The role of the coaches and ScrumMaster is to give feedback to the members of the Scrum teams. In this article, Francesco Attanasio proposes a model based around the FEELING acronym: Facts; Emotions; Encouragement; Learning; Implications; New Goals.
The first value of the Agile Manifesto is ” Individuals and interactions over processes and tools”. Its third value is “Customer collaboration over contract negotiation”. In his book “Agile Analytics”, Ken Collier discusses the concepts of cooperation and collaboration in Agile.
This highly-interactive talk shows typical communication patterns and behaviors in Agile teams. It also provides eye-opening insights into the ways communication can be improved in Scrum. It features some practical games that include the whole audience.
Martin von Weissenberg explains in his blog post that focus and rapid feedback not only improve software development projects but shorten them dramatically as well. He use an experimental setting to compute the ROI for four different approaches: traditional plan-driven project delivering near the end, an unfocused project with continuous delivery, a focused project with an 80/20 Pareto distribution of value and a focused project with an 80/50 Pareto distribution of value. The results prove that focus and rapid feedback in the form of continuous delivery are game-changer.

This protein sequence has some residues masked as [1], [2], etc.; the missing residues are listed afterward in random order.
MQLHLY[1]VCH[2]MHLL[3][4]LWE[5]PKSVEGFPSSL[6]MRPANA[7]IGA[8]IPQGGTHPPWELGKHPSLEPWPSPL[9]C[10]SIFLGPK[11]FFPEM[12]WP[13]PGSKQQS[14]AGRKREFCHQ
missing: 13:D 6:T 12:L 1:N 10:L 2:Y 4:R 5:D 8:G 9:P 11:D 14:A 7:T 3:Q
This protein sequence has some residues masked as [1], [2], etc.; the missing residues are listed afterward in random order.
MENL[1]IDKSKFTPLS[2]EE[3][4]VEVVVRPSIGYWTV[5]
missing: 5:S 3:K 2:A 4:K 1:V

This article focuses on the obstacles to using Agile in a distributed team environment and recommends how to counter them with what is called “de-Agile.” De-Agile is tailoring Agile to fit your team by taking out processes that don’t make sense and tweaking those that need to be modified to suit your needs. In a distributed team environment, de-Agile is mostly about removing the sense of being distributed. You need to educate each team member about the additional communication responsibilities required when working with remote team members and emphasize the importance of being open and available.
The Dialogue Sheet is a new technique for team retrospectives in Scrum Projects. This technique involves a large sheet of paper that help to create good discussion and teamwork in Agile and Scrum projects.
This article examines something called “The Daily Scrum Meeting” used by Scrum Teams on Agile Software Development Projects around the world. Using some real-life stories and cartoons, you should walk away from this with a better understanding of what not to do, what to do, and then how you can make changes if the first team looks more like what your Scrum Team is doing today.